- Add probiotic food to your diet. (Probiotics are nothing but the good bacteria or gut needs to maintain its healthy balance)
- Try the low FODMAP diet.
Low FODMAP Diet – An introduction
FODMAP is an acronym for a specific type of carbohydrate called fermentable short-chain carbohydrates, which are more difficult for humans to digest. A low-FODMAP diet temporarily limits these carbohydrates to relieve discomfort and give your digestive system a rest. Removing irritants gives the intestinal lining a chance to repair, helping restore a healthy balance of the intestinal flora. If your symptoms improve, this could also help you figure out which food has to be limited in the future. It is one of many elimination diets that help detect food sensitivities.
Food that has high FODMAP
- Vegetables: Asparagus, Cauliflower, Mushrooms, Green peas, Onions
- Fruits: Apples, Cherries, Peaches, Plums, Watermelons.
- Dairy and alternatives: Milk, Ice cream, Soy milk, Seafood
- Protein sources: legumes, some marinated and processed meat.
- Bread and cereals: wheat, rye, barley-based bread
- Sugars and sweeteners: Honey, sugar-free confectionaries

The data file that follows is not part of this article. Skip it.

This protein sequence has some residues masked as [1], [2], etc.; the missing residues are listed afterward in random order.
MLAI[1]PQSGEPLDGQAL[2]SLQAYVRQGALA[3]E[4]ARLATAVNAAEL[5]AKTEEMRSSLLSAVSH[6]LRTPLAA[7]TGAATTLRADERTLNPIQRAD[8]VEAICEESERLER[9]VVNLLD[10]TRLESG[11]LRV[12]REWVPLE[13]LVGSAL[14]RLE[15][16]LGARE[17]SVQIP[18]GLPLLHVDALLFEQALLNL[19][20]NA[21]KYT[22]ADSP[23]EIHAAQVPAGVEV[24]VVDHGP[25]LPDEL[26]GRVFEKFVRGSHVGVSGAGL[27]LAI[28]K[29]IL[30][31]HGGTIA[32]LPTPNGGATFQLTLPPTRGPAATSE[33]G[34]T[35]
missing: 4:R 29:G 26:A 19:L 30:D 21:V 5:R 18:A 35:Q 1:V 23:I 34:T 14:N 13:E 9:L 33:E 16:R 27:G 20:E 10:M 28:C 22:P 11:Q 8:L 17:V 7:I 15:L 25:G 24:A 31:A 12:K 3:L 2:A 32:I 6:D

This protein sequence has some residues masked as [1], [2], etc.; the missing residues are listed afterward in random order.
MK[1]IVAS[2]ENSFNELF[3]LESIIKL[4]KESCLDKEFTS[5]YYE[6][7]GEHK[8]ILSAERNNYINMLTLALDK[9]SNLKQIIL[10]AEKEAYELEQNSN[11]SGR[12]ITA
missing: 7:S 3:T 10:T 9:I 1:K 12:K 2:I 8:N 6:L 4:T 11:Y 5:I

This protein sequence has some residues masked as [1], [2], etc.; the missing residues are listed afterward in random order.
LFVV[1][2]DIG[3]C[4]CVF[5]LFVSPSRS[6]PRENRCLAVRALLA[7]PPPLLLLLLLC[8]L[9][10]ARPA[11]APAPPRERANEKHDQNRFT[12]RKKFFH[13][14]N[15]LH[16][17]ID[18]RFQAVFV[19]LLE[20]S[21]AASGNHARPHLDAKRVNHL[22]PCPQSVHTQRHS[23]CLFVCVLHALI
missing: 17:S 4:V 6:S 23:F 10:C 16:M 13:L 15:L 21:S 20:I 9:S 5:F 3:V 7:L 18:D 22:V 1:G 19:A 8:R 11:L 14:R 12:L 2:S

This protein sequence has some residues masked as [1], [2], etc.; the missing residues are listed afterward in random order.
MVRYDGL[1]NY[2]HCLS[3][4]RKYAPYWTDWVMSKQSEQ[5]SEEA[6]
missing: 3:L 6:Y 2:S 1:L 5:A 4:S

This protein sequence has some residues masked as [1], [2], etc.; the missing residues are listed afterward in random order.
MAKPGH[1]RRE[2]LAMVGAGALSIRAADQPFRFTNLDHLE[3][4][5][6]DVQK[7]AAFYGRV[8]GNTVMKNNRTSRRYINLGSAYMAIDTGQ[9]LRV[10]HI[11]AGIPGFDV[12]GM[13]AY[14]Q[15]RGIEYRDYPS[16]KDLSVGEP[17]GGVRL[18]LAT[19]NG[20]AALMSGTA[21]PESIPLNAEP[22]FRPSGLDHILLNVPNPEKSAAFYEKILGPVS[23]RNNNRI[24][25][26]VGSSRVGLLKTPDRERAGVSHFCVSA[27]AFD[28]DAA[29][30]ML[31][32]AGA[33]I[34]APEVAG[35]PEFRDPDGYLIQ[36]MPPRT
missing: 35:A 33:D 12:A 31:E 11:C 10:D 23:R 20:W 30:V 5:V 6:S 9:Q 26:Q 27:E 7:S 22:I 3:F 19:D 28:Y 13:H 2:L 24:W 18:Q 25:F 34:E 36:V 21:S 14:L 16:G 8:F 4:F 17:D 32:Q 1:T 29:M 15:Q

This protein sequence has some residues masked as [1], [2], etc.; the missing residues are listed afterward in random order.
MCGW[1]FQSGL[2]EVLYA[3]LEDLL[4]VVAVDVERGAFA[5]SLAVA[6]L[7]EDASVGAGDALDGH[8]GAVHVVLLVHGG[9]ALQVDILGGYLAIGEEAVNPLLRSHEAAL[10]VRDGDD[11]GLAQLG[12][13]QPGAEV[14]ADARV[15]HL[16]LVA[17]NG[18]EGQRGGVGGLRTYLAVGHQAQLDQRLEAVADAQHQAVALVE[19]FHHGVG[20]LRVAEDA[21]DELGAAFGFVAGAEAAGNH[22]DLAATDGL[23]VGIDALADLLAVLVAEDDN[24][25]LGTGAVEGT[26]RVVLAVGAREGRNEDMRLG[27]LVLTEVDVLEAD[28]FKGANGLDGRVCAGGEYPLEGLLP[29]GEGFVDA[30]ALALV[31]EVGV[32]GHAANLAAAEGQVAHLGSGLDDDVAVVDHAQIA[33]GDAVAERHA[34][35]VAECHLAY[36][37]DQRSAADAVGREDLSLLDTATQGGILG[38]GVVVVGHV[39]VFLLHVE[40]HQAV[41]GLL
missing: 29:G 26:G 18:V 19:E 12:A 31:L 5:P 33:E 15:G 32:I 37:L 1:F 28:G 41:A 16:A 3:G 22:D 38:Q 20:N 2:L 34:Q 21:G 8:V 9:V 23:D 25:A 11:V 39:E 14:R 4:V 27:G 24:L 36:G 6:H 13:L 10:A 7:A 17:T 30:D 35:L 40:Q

- Nuts and seeds: Cashews & pistachios
Food that has low FODMAP
- Vegetables: Eggplant, green beans, cucumber, lettuce, potato, tomato, zucchini
- Fruits: Grapes, oranges, pineapples, strawberries
- Dairy and alternatives: hard cheese, almond milk, lactose-free milk, eggs
- Protein sources: Eggs, firm tofu, meats, poultry, seafood, tempeh
- Bread and cereals: Corn flakes, oats, rice cakes
- Sugars and sweeteners: Maple syrup, dark chocolates
- Seeds and Nuts: Peanuts, Pumpkin seeds, macadamias.
Myths related to abdominal pain
On a lighter note, let us debunk some myths about abdominal pain here.
- People used to think eating spicy food may end up causing stomach ulcers. But now we all know that the bacteria called helicobacter pylori is the culprit here.
- Some NSAIDs also called pain killers could be irritating your stomach lining.
- As we all believed, Beans may not be the biggest reason for producing gas. Compared to other diets, dairy products give you more gas, especially as you become older and lose the ability to fully absorb the sugar (lactose) in milk.
- There is another myth that says smoking relieves heartburn. Nicotine from smoking relaxes the muscles on top of the stomach, as a result, stomach acid keeps splashing back into the esophagus; hence more heartburn and now we have another reason to kick the habit of smoking.
Home remedies to manage abdominal pain
The below listed measures can help you manage mild belly pain brought:
- Drinking plenty of water or other clear fluids frequently to stay hydrated and to help reduce heartburn. (Dehydration makes digestion more difficult)
- Avoid solid food intake for a couple of hours.
- Licorice root may help relieve digestive symptoms.
- Taking enough rest till you feel better.